Rule 1: The Missouri Workmen's Compensation Act is substitutional and the exclusive remedy for injuries arising out of and sustained in the course of the employment. The fact an injury is the result of a willful or criminal assault of a third person does not prevent that injury from being accidental within the meaning of the Workmen's Compensation Acts. 15 A.L.R. p. 588. Where an employee sues his employer at common law for personal injuries, the applicability of the Workmen's Compensation Act is an affirmative defense which must be pleaded and to which the burden of proof rests upon the employer. Every statutory element must be shown to make the employer liable under the act in cases where the employee is proceeding thereunder for compensation and the court can conceive of no reason why the same should not be true when the applicability of the act is made a matter of defense. It is a question of fact as to whether or not the case comes within the provisions of the Workmen's Compensation Act. Mo. Rev. Stat. § 287.120 requires that accidents forming the basis for workmen's compensation proceedings arise "out of and in the course of" the employment. The phrase "out of" the employment refers to the origin or cause of the injury, while "in the course of" the employment refers to the time, place, and circumstances under which the injury was received.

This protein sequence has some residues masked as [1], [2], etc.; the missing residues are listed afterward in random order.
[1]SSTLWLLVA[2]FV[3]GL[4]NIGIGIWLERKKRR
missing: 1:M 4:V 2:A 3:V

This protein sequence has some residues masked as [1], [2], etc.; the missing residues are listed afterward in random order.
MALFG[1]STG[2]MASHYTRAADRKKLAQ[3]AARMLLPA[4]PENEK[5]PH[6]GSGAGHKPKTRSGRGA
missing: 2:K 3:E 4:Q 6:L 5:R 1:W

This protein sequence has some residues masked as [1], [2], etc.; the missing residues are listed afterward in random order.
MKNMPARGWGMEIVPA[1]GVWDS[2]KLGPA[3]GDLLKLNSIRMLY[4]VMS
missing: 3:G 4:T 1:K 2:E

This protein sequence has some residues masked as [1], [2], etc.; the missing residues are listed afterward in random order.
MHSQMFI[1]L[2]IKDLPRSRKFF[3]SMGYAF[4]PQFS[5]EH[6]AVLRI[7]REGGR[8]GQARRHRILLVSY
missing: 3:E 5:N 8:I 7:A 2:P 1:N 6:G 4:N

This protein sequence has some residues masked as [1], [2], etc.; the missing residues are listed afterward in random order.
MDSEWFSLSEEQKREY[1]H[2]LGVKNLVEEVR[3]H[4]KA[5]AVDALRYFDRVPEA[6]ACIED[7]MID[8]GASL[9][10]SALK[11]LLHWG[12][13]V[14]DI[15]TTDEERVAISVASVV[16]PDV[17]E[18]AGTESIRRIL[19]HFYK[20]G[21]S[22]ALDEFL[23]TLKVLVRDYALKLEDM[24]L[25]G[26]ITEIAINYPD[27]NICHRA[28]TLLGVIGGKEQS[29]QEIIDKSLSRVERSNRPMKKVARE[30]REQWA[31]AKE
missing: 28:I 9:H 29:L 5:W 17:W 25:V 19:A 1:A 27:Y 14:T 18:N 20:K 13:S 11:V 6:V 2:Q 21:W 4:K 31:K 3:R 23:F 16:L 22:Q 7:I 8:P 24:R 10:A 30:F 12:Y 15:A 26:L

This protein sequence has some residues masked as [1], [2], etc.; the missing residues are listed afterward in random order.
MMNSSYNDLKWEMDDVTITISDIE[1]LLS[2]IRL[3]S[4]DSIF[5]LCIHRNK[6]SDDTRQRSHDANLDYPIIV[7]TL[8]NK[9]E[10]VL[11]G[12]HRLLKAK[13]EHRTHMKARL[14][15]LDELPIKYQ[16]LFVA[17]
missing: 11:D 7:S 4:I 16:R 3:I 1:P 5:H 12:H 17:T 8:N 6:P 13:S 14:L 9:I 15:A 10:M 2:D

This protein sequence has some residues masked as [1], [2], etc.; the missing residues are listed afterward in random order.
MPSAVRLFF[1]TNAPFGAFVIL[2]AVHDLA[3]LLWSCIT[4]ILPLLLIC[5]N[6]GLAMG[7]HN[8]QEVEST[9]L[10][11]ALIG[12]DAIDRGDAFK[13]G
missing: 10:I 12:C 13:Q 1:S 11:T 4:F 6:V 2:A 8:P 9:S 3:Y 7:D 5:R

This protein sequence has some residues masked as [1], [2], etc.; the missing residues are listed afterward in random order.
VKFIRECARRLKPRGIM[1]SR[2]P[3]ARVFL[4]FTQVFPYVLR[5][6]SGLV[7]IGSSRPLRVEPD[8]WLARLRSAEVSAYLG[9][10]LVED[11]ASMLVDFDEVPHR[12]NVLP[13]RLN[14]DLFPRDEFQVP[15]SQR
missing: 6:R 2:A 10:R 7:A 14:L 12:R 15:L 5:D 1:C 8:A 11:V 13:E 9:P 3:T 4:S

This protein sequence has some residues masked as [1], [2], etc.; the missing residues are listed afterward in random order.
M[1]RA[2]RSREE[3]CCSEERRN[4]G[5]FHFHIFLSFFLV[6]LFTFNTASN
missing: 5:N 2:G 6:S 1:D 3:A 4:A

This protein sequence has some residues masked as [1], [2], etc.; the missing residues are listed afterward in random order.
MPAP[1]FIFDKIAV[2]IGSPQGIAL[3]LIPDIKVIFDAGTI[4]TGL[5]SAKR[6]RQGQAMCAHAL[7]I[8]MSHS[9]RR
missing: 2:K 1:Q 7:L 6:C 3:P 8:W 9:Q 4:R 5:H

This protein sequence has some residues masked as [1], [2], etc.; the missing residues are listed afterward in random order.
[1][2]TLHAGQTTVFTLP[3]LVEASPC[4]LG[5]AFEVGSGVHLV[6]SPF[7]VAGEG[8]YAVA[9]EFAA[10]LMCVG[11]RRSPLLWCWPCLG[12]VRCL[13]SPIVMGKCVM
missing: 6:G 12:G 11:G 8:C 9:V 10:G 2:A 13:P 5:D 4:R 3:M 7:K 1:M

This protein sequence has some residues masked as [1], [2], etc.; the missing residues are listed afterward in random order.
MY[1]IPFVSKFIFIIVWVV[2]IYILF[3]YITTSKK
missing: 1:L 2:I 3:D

Rule 2: The court views the evidence in the light most favorable to plaintiff giving her the benefit of all reasonable inferences to be drawn therefrom.
Plaintiff employee filed a personal injury action against defendants, her employer and a supervisor. Plaintiff alleged that defendant supervisor denied her request for a break and told her that if she did not get back to work, he would spank her. Plaintiff further alleged that she did not return to work, but proceeded to the ladies room in the employee lounge and that when she got to the door, defendant supervisor pushed her in, bent her over, and struck her on her buttocks three times. The spanking allegedly caused red marks on plaintiff's buttocks. The trial court entered a verdict in plaintiff’s favor against both defendants. Defendant employer was given a judgment on its cross-claim against defendant supervisor. Both defendants appealed the trial court’s judgment. The appellate court affirmed the trial court’s judgment.
Issue 1: Did the personal injury action filed by plaintiff employee against defendants, her employer and a supervisor, come within the Missouri Workmen’s Compensation Act?
Issue 2: Was there sufficient evidence from which the jury could find that defendant supervisor was within the scope of his employment by defendant employer as submitted in plaintiff’s verdict directing instruction?
Answer 1: No.; Answer 2: Yes.
Conclusion 1: Defendant employer failed its burden of bringing the case within the Missouri Workmen's Compensation Act because its evidence was silent as to the applicability of the Act, and the accident did not arise in the course of employment, as it was undisputed that plaintiff employee was injured while in the process of disobeying defendant supervisor's direct order.
Conclusion 2: The trial court correctly overruled plaintiff employee's contention that no submissible case was made because there was evidence from which the jury could have found that defendant supervisor's act in striking plaintiff was to enforce employee discipline in furtherance of defendant employer’s purpose of keeping an adequate work force on the floor and in maintaining employee discipline.